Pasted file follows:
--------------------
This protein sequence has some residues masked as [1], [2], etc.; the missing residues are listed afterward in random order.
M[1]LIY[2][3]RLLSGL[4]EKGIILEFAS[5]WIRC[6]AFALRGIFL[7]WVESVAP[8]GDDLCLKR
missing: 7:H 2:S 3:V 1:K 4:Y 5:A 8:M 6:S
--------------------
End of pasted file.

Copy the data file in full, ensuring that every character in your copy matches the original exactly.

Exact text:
This protein sequence has some residues masked as [1], [2], etc.; the missing residues are listed afterward in random order.
M[1]LIY[2][3]RLLSGL[4]EKGIILEFAS[5]WIRC[6]AFALRGIFL[7]WVESVAP[8]GDDLCLKR
missing: 7:H 2:S 3:V 1:K 4:Y 5:A 8:M 6:S